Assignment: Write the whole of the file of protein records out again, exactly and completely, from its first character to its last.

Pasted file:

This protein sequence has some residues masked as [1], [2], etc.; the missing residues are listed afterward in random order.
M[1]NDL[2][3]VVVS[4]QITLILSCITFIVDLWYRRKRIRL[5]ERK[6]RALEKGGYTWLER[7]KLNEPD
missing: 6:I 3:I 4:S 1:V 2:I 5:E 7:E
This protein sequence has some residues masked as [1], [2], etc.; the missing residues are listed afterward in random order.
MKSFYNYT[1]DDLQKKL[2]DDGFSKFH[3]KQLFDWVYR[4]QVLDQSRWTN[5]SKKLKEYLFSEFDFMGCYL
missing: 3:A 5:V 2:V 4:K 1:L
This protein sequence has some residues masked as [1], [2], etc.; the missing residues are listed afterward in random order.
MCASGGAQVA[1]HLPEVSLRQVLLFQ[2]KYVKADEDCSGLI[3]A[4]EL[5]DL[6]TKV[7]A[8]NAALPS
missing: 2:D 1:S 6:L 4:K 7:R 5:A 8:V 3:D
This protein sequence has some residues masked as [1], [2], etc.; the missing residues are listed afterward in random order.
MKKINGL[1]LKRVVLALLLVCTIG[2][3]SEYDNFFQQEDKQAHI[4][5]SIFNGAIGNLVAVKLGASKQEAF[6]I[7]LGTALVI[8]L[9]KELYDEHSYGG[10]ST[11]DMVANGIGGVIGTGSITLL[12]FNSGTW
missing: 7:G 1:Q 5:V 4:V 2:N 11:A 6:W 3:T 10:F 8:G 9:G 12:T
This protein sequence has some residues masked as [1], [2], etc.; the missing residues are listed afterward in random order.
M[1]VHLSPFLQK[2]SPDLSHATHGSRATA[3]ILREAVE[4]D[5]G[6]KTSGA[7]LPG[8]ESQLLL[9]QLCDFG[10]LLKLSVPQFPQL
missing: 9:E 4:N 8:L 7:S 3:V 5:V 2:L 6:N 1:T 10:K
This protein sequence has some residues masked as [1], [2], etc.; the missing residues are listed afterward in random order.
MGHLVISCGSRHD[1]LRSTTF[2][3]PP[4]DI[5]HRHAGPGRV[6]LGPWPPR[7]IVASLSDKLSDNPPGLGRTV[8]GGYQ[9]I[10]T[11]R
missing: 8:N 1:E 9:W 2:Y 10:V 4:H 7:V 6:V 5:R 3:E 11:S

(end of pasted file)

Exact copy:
This protein sequence has some residues masked as [1], [2], etc.; the missing residues are listed afterward in random order.
M[1]NDL[2][3]VVVS[4]QITLILSCITFIVDLWYRRKRIRL[5]ERK[6]RALEKGGYTWLER[7]KLNEPD
missing: 6:I 3:I 4:S 1:V 2:I 5:E 7:E
This protein sequence has some residues masked as [1], [2], etc.; the missing residues are listed afterward in random order.
MKSFYNYT[1]DDLQKKL[2]DDGFSKFH[3]KQLFDWVYR[4]QVLDQSRWTN[5]SKKLKEYLFSEFDFMGCYL
missing: 3:A 5:V 2:V 4:K 1:L
This protein sequence has some residues masked as [1], [2], etc.; the missing residues are listed afterward in random order.
MCASGGAQVA[1]HLPEVSLRQVLLFQ[2]KYVKADEDCSGLI[3]A[4]EL[5]DL[6]TKV[7]A[8]NAALPS
missing: 2:D 1:S 6:L 4:K 7:R 5:A 8:V 3:D
This protein sequence has some residues masked as [1], [2], etc.; the missing residues are listed afterward in random order.
MKKINGL[1]LKRVVLALLLVCTIG[2][3]SEYDNFFQQEDKQAHI[4][5]SIFNGAIGNLVAVKLGASKQEAF[6]I[7]LGTALVI[8]L[9]KELYDEHSYGG[10]ST[11]DMVANGIGGVIGTGSITLL[12]FNSGTW
missing: 7:G 1:Q 5:V 4:V 2:N 11:A 6:W 3:T 10:F 8:G 9:G 12:T
This protein sequence has some residues masked as [1], [2], etc.; the missing residues are listed afterward in random order.
M[1]VHLSPFLQK[2]SPDLSHATHGSRATA[3]ILREAVE[4]D[5]G[6]KTSGA[7]LPG[8]ESQLLL[9]QLCDFG[10]LLKLSVPQFPQL
missing: 9:E 4:N 8:L 7:S 3:V 5:V 2:L 6:N 1:T 10:K
This protein sequence has some residues masked as [1], [2], etc.; the missing residues are listed afterward in random order.
MGHLVISCGSRHD[1]LRSTTF[2][3]PP[4]DI[5]HRHAGPGRV[6]LGPWPPR[7]IVASLSDKLSDNPPGLGRTV[8]GGYQ[9]I[10]T[11]R
missing: 8:N 1:E 9:W 2:Y 10:V 4:H 7:V 6:V 5:R 3:E 11:S